Though privacy advocates have long complained about the practice, the panel's reasons for sticking to the status quo are logistical rather than ethical: The task is overwhelming enough as it is, and the system is already seriously backlogged. But the practical problem will eventually be solved, which is why the commission is expected soon to tackle the ethics question. Comparing crime-scene DNA evidence with a bank of DNA information on individuals "is a boon for police looking for suspects and for innocents who can be eliminated from suspicion early in the process," says TIME senior writer Adam Cohen, "but it raises many privacy concerns." In this era of easy computer access and mass telecommunications, not to mention greed and profit, there are whole armies of individuals and institutions who stand ready and willing to get hold of a person’s biological identity. Which is why unless the commission comes up with a strong set of government standards, your traffic arrest, come the new millennium, could have unwelcome medical, insurance and employment repercussions.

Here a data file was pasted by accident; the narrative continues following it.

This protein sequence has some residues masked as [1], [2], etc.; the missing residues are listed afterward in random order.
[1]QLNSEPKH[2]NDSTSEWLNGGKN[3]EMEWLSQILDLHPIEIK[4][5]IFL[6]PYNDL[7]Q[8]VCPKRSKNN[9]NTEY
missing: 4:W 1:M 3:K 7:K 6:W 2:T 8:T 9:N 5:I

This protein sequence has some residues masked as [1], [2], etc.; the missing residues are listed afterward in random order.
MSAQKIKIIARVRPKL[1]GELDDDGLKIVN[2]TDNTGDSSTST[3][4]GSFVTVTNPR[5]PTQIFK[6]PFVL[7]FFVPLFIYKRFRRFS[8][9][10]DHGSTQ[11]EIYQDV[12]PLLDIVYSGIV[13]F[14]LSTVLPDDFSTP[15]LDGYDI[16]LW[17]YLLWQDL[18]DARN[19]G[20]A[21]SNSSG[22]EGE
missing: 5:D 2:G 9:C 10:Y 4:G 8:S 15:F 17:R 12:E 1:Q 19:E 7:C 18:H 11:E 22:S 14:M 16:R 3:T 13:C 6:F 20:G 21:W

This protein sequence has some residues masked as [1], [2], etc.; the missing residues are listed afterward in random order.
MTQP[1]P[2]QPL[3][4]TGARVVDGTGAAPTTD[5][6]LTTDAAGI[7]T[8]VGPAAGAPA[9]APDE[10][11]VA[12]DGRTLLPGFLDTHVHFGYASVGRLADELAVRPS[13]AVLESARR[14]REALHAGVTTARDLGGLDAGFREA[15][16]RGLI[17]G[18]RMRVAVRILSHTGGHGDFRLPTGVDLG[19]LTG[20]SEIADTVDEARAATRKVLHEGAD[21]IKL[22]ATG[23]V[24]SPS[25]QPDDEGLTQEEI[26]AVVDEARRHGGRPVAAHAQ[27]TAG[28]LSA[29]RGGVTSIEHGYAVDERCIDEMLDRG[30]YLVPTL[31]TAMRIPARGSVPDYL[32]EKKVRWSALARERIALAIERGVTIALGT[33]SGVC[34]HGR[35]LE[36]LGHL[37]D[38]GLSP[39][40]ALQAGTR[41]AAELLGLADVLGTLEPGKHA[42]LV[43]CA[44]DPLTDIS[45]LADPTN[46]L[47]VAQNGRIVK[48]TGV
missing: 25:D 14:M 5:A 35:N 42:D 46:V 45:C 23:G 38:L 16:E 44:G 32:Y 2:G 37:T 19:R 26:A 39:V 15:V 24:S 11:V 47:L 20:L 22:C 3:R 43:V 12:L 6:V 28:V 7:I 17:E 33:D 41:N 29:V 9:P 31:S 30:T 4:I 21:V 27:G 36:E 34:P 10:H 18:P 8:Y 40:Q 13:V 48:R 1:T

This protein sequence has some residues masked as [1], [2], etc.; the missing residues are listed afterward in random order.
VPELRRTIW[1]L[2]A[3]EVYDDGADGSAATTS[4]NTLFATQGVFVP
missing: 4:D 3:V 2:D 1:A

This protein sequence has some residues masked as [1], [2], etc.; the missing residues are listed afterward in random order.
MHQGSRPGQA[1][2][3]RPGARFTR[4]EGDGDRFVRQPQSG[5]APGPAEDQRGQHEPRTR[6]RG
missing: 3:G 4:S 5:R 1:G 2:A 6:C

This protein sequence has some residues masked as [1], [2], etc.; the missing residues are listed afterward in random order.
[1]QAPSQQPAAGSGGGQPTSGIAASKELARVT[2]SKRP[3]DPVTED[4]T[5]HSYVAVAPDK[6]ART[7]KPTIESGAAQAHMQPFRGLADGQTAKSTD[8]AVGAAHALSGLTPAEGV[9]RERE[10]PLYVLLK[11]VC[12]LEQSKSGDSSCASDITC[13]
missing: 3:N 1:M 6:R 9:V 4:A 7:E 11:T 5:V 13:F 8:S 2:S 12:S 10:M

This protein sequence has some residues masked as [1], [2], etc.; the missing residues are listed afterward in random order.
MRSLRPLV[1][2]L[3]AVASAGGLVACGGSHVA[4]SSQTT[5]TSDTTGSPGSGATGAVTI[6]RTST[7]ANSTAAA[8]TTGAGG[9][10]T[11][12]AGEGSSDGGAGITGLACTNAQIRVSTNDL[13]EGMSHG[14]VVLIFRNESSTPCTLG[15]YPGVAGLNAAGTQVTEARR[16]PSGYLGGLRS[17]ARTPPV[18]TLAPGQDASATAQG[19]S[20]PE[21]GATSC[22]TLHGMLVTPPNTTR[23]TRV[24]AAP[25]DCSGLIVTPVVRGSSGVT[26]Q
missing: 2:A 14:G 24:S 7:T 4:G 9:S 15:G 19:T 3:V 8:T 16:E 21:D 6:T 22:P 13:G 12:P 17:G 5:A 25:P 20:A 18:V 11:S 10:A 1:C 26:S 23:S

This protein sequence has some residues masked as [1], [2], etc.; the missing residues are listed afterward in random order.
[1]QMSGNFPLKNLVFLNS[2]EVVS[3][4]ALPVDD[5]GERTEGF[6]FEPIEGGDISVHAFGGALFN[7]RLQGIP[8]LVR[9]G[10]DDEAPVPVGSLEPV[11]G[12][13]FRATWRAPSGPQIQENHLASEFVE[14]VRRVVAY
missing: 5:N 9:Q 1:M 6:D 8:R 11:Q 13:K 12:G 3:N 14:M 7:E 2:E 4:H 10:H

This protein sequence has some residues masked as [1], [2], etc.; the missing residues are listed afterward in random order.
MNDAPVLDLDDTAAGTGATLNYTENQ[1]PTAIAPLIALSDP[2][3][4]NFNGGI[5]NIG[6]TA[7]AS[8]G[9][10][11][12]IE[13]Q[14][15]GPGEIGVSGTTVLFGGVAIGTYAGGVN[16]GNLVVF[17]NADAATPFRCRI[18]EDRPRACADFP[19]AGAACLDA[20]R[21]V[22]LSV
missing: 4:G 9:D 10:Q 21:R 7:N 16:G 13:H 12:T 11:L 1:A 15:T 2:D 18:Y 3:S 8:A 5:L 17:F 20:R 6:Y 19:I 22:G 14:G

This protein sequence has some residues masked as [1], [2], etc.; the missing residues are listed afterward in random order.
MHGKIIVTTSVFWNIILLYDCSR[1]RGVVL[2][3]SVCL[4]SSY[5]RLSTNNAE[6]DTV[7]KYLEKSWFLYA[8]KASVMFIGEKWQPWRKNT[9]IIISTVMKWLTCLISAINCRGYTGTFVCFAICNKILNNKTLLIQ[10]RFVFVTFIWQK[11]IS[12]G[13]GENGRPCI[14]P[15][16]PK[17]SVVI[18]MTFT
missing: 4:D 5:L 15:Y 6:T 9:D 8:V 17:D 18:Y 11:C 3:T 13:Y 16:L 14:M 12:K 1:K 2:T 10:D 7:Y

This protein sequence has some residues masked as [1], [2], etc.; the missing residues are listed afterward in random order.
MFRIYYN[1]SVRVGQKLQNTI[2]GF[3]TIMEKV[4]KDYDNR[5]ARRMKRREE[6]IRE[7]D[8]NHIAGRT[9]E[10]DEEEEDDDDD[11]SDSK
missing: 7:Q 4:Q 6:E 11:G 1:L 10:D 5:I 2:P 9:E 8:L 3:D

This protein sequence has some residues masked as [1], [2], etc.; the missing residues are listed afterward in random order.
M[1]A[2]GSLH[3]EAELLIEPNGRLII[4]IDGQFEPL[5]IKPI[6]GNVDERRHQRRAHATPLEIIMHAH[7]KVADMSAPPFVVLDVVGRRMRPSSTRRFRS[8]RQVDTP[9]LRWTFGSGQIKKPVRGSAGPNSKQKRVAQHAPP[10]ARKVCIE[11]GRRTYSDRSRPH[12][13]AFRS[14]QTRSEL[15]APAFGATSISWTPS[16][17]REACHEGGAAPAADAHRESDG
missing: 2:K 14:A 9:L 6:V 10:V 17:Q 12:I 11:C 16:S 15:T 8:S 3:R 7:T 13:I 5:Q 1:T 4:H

If some law enforcement officials have their way, you may never feel the same again about a traffic arrest. A federal commission is now studying how broadly to require the DNA testing of people who come into contact with the criminal justice system. Should DNA testing and cataloging be done only on violent felons (as is now the typical practice), on all convicted criminals, or on anyone who is arrested? Tuesday’s issue of USA Today reports that the National Commission on the Future of DNA Evidence has apparently decided to recommend to the attorney general that authorities stick to current plans, forget mass testing and focus on obtaining and archiving the DNA information of the nation’s 1.4 million convicted criminals.